California experienced a tremendous population increase in the 1940s and 1950s, with a land-speculation/development boom never witnessed before in the nation. Ranch land and orchards in the Los Angeles and San Francisco basins were converted into residential tracts seemingly overnight.
As a result of this growth, the traditional purpose and structure of local government in California also underwent significant change. The reasons included the speculative nature of development away from existing urban centers; increased mobility due to reliance on automobiles; and developers seeking the most expeditious, economical means of providing basic services and facilities such as water, roads, fire protection and sewers. The answer to these criteria was often the use of special districts.
Prior to that era, special districts in California had been mostly agricultural. However, that orientation changed drastically and hundreds of special districts were formed to provide urban-type services as they became necessary.
As special districts became the local government of suburbia, municipalities suffered. Many cities experienced a deteriorating revenue base. Major industry and commerce withdrew and a residue population of lower economic status remained.
Cities began grabbing whatever territory they could annex. Because of the restrictive nature of California's annexation statutes, often the territory cities could annex was undeveloped and beyond developing suburbia. This type of annexation added fuel to the development spiral, because it led to further premature, unplanned development, irregular city boundaries and of agricultural lands.
During the late 1950s and early 1960s, the results of this era of growth became evident as California's agricultural industry dwindled and core cities sought state assistance in correcting blighted conditions.
State officials became concerned about the misuse of resources and the resulting growth and complexity of local government institutions. In 1958, in response to these concerns, Gov. Edmund G. Brown Sr. appointed a commission of academics and local and state officials to examine causes and effects of these related happenings, and to formulate solutions for restraining and correcting the situation.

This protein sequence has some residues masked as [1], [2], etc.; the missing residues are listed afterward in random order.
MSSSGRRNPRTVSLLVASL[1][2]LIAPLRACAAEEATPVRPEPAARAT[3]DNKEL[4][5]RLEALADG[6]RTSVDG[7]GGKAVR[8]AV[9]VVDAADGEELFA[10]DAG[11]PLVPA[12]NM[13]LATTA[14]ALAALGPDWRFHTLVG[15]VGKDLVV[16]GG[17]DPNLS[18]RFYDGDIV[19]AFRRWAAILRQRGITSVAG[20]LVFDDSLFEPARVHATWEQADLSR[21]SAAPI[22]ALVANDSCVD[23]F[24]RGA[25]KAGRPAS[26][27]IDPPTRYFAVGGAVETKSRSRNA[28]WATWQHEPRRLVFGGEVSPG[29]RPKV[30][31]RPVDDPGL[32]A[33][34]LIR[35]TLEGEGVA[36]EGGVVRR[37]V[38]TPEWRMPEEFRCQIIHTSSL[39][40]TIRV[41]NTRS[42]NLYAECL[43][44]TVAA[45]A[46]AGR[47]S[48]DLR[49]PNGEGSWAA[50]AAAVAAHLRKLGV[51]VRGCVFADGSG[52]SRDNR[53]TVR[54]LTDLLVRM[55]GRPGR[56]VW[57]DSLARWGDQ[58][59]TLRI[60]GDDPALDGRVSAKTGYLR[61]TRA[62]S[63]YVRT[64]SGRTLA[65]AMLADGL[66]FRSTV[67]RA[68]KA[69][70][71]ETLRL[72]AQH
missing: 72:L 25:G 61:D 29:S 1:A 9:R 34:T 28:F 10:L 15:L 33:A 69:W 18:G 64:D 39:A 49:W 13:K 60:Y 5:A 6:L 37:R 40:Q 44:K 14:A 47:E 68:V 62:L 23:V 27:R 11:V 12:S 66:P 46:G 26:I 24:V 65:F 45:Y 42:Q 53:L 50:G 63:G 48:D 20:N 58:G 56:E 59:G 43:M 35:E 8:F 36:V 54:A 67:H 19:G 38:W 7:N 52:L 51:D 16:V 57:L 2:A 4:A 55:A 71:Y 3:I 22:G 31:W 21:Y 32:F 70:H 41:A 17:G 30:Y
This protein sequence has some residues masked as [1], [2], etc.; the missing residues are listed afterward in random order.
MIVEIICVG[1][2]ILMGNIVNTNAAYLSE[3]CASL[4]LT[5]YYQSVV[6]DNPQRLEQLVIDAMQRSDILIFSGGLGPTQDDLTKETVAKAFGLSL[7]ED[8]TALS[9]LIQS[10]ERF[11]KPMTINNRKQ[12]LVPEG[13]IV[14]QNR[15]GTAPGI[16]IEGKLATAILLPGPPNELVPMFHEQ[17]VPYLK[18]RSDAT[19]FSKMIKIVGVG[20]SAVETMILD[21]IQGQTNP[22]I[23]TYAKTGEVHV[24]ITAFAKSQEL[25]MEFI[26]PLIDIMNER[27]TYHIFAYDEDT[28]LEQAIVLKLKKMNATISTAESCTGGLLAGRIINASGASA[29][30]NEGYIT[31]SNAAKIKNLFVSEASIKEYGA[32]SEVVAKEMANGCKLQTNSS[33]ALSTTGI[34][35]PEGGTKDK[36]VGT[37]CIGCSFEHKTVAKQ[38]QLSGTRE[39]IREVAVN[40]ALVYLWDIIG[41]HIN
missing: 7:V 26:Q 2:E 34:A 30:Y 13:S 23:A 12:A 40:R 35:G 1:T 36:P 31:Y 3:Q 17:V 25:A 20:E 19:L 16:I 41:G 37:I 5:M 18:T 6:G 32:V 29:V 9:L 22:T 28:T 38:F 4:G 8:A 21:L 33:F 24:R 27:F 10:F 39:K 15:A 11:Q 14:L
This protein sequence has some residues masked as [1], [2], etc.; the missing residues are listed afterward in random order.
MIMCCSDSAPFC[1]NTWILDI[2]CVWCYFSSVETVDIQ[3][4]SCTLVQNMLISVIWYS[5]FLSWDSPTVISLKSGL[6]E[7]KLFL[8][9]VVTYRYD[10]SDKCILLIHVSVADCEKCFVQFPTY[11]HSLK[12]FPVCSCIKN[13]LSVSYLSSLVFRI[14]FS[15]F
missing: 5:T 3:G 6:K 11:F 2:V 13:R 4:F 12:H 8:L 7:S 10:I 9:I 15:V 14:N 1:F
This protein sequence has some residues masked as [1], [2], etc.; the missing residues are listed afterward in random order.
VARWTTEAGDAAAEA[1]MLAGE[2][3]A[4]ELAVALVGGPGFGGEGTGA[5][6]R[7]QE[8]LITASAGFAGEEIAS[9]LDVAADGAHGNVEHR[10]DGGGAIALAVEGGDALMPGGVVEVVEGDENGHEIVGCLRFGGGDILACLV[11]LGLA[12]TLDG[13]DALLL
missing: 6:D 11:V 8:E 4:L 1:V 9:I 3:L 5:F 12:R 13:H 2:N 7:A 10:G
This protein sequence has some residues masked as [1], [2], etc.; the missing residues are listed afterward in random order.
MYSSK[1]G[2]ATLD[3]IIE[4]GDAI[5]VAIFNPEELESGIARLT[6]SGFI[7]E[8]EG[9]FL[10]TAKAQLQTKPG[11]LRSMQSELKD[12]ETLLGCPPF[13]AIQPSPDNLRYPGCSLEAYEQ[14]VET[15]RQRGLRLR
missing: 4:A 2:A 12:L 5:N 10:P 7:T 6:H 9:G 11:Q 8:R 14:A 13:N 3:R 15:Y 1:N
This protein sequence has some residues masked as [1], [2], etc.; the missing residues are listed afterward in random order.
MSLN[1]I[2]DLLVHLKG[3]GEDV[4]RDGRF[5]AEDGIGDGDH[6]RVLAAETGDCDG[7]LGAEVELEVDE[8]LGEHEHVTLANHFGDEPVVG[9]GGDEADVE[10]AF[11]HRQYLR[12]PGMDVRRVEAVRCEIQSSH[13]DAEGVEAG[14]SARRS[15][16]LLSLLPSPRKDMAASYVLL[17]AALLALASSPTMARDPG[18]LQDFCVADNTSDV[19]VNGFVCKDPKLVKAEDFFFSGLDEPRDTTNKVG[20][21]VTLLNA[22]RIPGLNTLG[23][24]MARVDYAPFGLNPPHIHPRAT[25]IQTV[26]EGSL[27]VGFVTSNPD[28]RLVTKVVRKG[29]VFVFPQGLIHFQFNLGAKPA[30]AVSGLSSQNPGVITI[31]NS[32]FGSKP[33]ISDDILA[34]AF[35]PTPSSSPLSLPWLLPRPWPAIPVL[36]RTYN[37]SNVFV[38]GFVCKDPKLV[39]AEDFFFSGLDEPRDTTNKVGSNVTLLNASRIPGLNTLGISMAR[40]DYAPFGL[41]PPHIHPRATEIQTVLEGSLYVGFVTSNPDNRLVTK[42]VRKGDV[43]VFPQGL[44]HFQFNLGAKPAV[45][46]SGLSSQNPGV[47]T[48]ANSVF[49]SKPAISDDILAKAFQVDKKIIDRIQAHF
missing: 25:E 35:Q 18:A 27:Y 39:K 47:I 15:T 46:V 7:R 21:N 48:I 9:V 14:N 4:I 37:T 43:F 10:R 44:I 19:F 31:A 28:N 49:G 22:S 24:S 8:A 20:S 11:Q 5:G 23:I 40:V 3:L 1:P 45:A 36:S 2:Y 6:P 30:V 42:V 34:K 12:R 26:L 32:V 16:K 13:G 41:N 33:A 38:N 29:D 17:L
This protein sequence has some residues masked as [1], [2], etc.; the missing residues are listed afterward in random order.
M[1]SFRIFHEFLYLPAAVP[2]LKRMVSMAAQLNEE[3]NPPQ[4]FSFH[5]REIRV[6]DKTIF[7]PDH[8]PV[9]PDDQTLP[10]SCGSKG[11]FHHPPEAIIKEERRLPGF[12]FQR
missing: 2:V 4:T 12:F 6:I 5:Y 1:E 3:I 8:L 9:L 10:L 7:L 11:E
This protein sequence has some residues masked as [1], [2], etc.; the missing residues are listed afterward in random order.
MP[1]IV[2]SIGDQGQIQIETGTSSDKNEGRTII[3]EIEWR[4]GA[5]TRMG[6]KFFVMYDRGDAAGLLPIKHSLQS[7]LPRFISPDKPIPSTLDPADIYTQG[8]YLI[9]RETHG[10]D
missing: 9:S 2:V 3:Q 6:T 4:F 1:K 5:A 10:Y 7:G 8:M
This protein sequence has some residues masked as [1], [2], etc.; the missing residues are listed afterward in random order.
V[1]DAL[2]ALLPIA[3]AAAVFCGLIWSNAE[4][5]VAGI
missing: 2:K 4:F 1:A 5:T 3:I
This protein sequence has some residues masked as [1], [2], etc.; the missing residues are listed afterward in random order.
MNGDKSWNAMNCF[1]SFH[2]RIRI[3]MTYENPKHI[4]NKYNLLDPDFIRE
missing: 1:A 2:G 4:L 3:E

In 1961, the Legislature formed the California Boundary Commission, organized at the state level and given review and comment authority only over the boundaries of city annexations and incorporations.
The functioning of this commission was unsatisfactory from the beginning. It was unable to understand and analyze the various and complex local issues surrounding numerous city annexations, it offered no handle on special districts and its "Review and Comment" was not enough authority to change trends.
In response to the ineffectiveness of the Boundary Commission, the Assembly held several lengthy hearings during 1961-62. All segments of local government participated in this study and the following principles were developed.
To preserve the essence of “home rule," the problem had to be dealt with at the local county level. Whatever institution was formed had to have decisive, regulatory power in order to realistically have a beneficial effect.
Local answers to the problems of urban sprawl and proliferation of local agencies within each county required equal participation by the county and the cities because only then would workable, practical solutions be derived.
These principles became the cornerstone of the Knox/Nisbet Act, enacted in 1963 creating a Local Agency Formation Commission (LAFCO) in each county in the state except San Francisco.
The act, and its successor, the Cortese/Knox Local Government Reorganization Act of 1985, represent a unique California experiment in rationalizing growth and development through local control of the formation, expansion and alteration of agencies within each county.
Shortly after LAFCOs' creation, Gov. Brown summarized their potential when he heralded the Commissions as California's "test of the capacity of local government to deal effectively with urban growth.”